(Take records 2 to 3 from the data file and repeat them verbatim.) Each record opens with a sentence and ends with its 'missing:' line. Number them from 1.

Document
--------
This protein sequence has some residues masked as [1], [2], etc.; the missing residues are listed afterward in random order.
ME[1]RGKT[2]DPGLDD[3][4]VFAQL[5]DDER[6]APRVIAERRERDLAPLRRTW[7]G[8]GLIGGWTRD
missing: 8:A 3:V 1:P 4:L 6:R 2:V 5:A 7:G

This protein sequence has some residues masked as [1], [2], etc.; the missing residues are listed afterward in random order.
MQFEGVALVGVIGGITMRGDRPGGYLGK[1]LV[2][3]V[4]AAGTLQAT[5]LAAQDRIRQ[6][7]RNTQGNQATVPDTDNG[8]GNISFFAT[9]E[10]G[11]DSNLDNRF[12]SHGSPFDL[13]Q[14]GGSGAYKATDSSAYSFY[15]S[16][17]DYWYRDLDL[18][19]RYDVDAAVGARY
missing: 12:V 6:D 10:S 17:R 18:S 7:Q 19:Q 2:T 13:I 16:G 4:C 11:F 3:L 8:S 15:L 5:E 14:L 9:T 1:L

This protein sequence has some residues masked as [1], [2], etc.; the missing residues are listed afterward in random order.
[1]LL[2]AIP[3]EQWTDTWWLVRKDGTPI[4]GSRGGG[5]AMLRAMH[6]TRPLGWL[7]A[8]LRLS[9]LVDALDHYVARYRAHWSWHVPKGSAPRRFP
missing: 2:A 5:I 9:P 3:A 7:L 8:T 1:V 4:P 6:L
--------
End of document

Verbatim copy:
This protein sequence has some residues masked as [1], [2], etc.; the missing residues are listed afterward in random order.
MQFEGVALVGVIGGITMRGDRPGGYLGK[1]LV[2][3]V[4]AAGTLQAT[5]LAAQDRIRQ[6][7]RNTQGNQATVPDTDNG[8]GNISFFAT[9]E[10]G[11]DSNLDNRF[12]SHGSPFDL[13]Q[14]GGSGAYKATDSSAYSFY[15]S[16][17]DYWYRDLDL[18][19]RYDVDAAVGARY
missing: 12:V 6:D 10:S 17:R 18:S 7:Q 19:Q 2:T 13:I 16:G 4:C 11:F 3:L 8:S 15:L 5:E 14:L 9:T 1:L

This protein sequence has some residues masked as [1], [2], etc.; the missing residues are listed afterward in random order.
[1]LL[2]AIP[3]EQWTDTWWLVRKDGTPI[4]GSRGGG[5]AMLRAMH[6]TRPLGWL[7]A[8]LRLS[9]LVDALDHYVARYRAHWSWHVPKGSAPRRFP
missing: 2:A 5:I 9:P 3:A 7:L 8:T 1:V 4:P 6:L